Top EU Bureaucrat Predicts Hate-Speech Laws Coming to U.S.

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A top European Union bureaucrat on Tuesday predicted that laws prohibiting so-called hate speech, which have already been implemented across Europe, will soon be imposed in the United States.

“Illegal hate speech, which you will have soon also in the U.S. I think that we have a strong reason why we have this in the criminal law,” Věra Jourová, vice president for values and transparency at the European Commission, said at the World Economic Forum. The European Commission is the executive arm of the EU.

In December, a New York law, called the Social Media Hate Speech Accountability Act, went into effect, mandating that any social-media site that operates in the state must establish a public channel for users to report so-called hate speech. The legislation also obliges the platforms’ owners to respond directly to anyone who uses it, with a penalty of up to a $1,000 fine if they refuse.

Jourová was warning new Twitter CEO Elon Musk that the EU intends to crack down on the company’s compliance with European data-protection rules. “They apply to Twitter regardless of who owns it. Musk should not underestimate our efforts to make big platforms responsible,” she said, according to Euractiv.

“Regulators are already closely monitoring compliance with the applicable data protection rules, and we will be able to enforce the Digital Services Act later this year as well,” she added.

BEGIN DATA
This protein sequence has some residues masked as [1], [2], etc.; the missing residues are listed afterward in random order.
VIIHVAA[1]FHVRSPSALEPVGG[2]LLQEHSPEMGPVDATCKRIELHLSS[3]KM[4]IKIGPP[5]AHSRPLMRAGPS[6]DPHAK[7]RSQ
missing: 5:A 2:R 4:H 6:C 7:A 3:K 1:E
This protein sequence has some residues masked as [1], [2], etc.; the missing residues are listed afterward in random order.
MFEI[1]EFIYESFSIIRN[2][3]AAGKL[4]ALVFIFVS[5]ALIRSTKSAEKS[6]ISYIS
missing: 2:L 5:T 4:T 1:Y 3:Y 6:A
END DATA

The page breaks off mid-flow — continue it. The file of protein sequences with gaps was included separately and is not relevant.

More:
Twitter should be an international partner in combatting disinformation and illegal hate speech, Jourová suggested. “We need the platforms to work with the language to identify such cases.”

The panel, titled “The Clear and Present Danger of Disinformation,” featured progressive American public figures, such as former CNN correspondent Brian Stelter, chairman of the New York Times Arthur Gregg Sulzberger, and Democratic congressman Seth Moulton. The speakers aimed to answer the question: “How can the public, regulators and social media companies better collaborate to tackle disinformation, as information pollution spreads at unprecedented speed and scale?”

“This concept of preserving public safety, even under the banner of free speech, is actually something we’ve accepted for a long time. You get taught in grade school that, yes, you’re allowed free speech but not crying ‘fire’ in a crowded theater,” Moulton said.

The “fire in a crowded theater” analogy, often cited to justify speech restrictions, refers to a 1919 Supreme Court opinion, which argued that anti-war speech in wartime is like “falsely shouting fire in a theatre and causing a panic.” However, the Court distanced itself from that reasoning decades ago and did not declare it a binding legal principle.

In late January, the European Commission will test the implementation of its 2022 Code of Practice on Disinformation, which sets specific commitments for participating platforms and industry leaders to counter online disinformation. Twitter has reportedly already signed onto the agreement. Other signatories include Google, TikTok, and Microsoft.

Signatories are asked to report on actions they took to enforce the policies of the code. “This could include, for instance, actions to remove, to block, or to otherwise restrict advertising on pages and/or domains that disseminate harmful Disinformation,” the policy reads.

Involved companies also need to scrutinize their advertisement placements in order to “reduce revenues of the purveyors of Disinformation.”

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